The La Trobe University Sports Stadium, Melbourne, is an Australian-first. Generating more energy on site than it uses – making it net positive – it’s the first sports building in Australia to be awarded a 6 Star Green Star Design and As Built rating for sustainable building practice by the Green Building Council of Australia.
We designed the stadium with a vast high-spec photovoltaic array on the roof that amounts to over 519 kW and generates around 724,000 kWh per year. This is more than enough to meet the stadium’s electrical demand, so surplus renewable energy is fed back into the rest of the campus. The first major piece of La Trobe’s bold ‘University City of the Future’ plan, the stadium and surrounding park will help it achieve its Net Zero strategy for a net positive operation.
It provides much-needed community sporting facilities to Melbourne’s northern suburbs. It offers a unique environment where community members participate in sport and physical activity alongside elite athlete programs, where university students and the sport industry collaborate, and where world class sport research can thrive.
We are involved with the next stage of the wider sports park masterplan, which will see Australia’s national women’s soccer team, The Matildas, and the Rugby Victoria sporting body look to make the sports park their home of the future.
1,101 solar photovoltaic panels
724,000kWhper year generated
15%reduction in embodied carbon
We conducted a whole of building Life Cycle Assessment using eToolLCD software, comparing the building to a ‘Business as Usual (BAU)’ reference case. Our structurally efficient design achieved a reduction of 15% in embodied carbon (the greenhouse gas emissions generated upfront to construct the building) compared to Business as Usual.
The sports stadium is unique in that it generates more energy on-site than it uses, making it net positive in terms of energy. This is aligned with Arup’s Better Buildings global strategy for regenerative buildings that have a positive impact on the environment and contributes to La Trobe’s Net-Zero by 2029 targets. ”Richard Stokes Sustainable Buildings Leader VIC/SA
Our structural design of the long span roof drew from architectural elements, such as the striking cantilevered canopy over the main entrance and the trussed columns in the southern hall, to find an efficient form. By using these features as key structural elements, we reduced the overall amount of structural steel – a highly carbon intensive material. Reduced by 21.1 tonnes, it resulted in a 5% decrease across the whole building.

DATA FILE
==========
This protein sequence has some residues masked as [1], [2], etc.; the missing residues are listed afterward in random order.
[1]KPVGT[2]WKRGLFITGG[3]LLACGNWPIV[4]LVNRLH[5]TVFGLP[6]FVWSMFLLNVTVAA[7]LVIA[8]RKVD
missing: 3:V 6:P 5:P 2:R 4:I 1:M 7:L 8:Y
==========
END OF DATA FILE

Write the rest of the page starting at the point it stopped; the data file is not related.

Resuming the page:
The stadium exceeded the Green Building Council of Australia’s criteria. It achieved innovation points for sustainable sourcing, use and disposal of materials, material reduction and efficient material use, with 16% of the building area fit out with locally procured sustainable products.
The outstanding outcomes of this project were a result of the teamwork and culture of the entire design and delivery team. Arup turned up every day looking for solutions and working positively towards the University’s vision. ” Tony Inglis Project Director, La Trobe University
The local community as well as the university will benefit from these state-of-the-art facilities.
The stadium houses six multi-purpose highball courts, a teaching and research building with world-class sport science and analytics research laboratories; a café; and office space for commercial tenants. The wider Sports Park is expected to attract more than 10,000 visitors per week.
It was a collaborative effort to identify the potential in the building and collectively raise and deliver on the sustainability aspirations of the project. I enjoyed sharing the journey with the university and design team and think we can all be very proud of the end result. ”Alastair Cossart Project Manager